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Does this bench look like a swastika? 

City alters 12-year-old Point Pleasant Park installation after single 311 complaint.

click to enlarge Not pictured: What the city cut off, after one complaint.
  • Not pictured: What the city cut off, after one complaint.

Sometimes, it's not only beauty that is in the eye of the beholder.

Years after a bench in Point Pleasant Park was built with wood from a tree (or trees) uprooted by hurricane Juan, Halifax city hall last month altered the seating unit because a park user complained it resembled a swastika.

The complaint came to the municipality's 311 citizen-contact phone line on July 17, city spokesperson Brendan Elliott confirmed last week. He says staff removed the arms on the four-section bench the same day.

The installation was designed by Becky Brown, who was the co-winner of a competition to create benches after Juan hit the Halifax region in 2003 and knocked down tens of thousands of old-growth trees in the park. Her thought-provoking design was placed on a grassy area near the Prince of Wales Tower, a national historic site.

It was fashioned as a modular unit and assembled with wooden seats, backs and armrests. Brown, of Bridgetown, was one of two Nova Scotians who, according to the Atlantic Woodworkers Association, captured the design contest prize after Juan devastated the park.

Elliott says Brown wasn't notified about the bench's arms being sawed off in response to the complainant's call about the piece looking like a swastika, the symbol Nazi Germany used during its 12-year rule.

The swastika is commonly associated with the genocidal Nazis, but its hooked-cross motif is thousands of years old. Passersby wouldn't have necessarily recognized the symbol from ground level, but it could be seen when standing on the bench and looking down.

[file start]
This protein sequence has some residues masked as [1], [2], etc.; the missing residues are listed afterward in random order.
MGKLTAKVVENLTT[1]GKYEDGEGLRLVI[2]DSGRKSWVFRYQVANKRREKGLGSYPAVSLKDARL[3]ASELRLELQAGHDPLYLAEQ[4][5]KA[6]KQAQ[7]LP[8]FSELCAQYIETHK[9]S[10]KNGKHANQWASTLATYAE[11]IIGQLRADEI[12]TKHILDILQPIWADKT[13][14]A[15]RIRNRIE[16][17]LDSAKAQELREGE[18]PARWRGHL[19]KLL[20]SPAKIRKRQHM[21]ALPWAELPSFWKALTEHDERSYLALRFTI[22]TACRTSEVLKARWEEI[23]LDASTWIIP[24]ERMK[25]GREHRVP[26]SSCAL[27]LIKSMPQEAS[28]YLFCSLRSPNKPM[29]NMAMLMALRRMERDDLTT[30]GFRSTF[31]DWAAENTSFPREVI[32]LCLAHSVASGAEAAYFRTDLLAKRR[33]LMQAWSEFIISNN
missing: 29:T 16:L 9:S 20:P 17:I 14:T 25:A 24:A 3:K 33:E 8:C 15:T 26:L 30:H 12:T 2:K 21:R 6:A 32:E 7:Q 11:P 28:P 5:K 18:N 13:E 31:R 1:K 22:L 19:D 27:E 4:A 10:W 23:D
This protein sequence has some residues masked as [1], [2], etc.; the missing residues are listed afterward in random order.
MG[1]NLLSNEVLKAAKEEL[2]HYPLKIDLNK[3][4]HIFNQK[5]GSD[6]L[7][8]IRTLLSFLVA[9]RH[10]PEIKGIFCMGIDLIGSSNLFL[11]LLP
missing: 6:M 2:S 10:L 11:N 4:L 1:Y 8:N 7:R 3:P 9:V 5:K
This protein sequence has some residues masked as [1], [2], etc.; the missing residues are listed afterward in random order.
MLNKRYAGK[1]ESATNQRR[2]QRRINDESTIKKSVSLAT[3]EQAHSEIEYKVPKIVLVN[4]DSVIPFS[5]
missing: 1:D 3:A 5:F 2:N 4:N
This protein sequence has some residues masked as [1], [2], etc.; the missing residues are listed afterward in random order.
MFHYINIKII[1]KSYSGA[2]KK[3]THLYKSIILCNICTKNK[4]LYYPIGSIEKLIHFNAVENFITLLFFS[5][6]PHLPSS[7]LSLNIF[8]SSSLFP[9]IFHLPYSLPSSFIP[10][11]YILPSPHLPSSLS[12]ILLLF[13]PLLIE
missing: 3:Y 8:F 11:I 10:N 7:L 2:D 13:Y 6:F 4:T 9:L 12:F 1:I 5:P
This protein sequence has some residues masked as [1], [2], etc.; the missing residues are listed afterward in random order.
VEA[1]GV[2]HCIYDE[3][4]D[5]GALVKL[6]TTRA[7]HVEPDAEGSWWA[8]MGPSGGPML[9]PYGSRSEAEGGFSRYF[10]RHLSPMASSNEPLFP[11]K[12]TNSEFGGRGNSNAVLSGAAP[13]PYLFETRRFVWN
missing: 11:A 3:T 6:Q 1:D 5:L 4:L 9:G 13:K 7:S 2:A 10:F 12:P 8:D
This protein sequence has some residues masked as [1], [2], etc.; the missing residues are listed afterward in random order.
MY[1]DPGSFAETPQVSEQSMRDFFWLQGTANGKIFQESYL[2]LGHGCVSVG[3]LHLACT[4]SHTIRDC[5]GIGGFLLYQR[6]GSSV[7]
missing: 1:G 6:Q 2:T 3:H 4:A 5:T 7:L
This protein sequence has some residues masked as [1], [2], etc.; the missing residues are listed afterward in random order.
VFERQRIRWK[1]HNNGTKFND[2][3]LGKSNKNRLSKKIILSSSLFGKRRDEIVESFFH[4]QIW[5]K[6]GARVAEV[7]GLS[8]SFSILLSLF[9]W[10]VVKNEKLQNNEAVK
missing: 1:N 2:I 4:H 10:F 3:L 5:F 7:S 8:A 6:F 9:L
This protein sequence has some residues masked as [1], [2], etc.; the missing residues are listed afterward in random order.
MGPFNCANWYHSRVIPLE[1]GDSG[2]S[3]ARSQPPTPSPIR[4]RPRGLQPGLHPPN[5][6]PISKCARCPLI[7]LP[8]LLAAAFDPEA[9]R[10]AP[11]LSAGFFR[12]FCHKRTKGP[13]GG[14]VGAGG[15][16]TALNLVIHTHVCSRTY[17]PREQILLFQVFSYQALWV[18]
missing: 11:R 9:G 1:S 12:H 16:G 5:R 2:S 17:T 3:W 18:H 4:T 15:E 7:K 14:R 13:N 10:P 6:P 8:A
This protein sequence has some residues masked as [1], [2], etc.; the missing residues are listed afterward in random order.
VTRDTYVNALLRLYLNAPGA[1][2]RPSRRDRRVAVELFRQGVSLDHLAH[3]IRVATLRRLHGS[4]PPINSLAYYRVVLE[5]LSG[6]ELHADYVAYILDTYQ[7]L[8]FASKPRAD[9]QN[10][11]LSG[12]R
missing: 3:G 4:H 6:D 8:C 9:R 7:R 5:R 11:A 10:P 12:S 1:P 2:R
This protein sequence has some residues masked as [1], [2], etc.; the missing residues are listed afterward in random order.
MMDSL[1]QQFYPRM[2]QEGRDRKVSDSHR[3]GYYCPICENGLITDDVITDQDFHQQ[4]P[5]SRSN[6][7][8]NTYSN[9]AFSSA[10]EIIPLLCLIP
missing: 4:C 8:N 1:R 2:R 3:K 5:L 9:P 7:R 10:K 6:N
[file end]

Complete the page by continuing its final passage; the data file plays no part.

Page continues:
Brown couldn't be reached. Stan Salsman, a spokesperson for the woodworkers' association, tells The Coast she was a student at the time of the contest. He acknowledged the swastika issue arose while the bench was being built, so alterations were made.

"We didn't want to spoil the design, so we just lowered the [armrests] down. They were up at back level, which made it really quite prominent. Then we lowered them down to a few inches from the seat," Salsman says.

Elliott says the bench is showing its age and is probably going to be replaced next year. In the meantime, its armrests were taken off in response to the single complaint that was received.

"The caller did not indicate they were complaining on behalf of an organization," Elliott writes in an email, after being asked if the complainant was acting alone or as someone representing an association. A senior official with the Atlantic Jewish Council said the bench didn't ring a bell with him.

Benches built from trees floored by the hurricane's hellacious winds are at various sites throughout Point Pleasant Park. They include small plaques crediting the designer and telling users about the units' connection to the storm. The one Brown designed has a plaque on each of its four sections, saying the bench was constructed by the woodworkers' association.

For about a decade, countless joggers, dog-walkers, cyclists and others have passed the offending bench with nary a critical comment directed at municipal staff. The most intriguing feature for many users, who may never have noticed the shape of the thing, was that material salvaged from Juan was used by area woodworkers.

Now, when visitors reach the bench, they'll see the left-side armrests that used to be connected to the front of each section's seat and the rear are instead cleanly cut at the back portions of the unit.

What was the bench's swastika shape now looks more like a simple cross.

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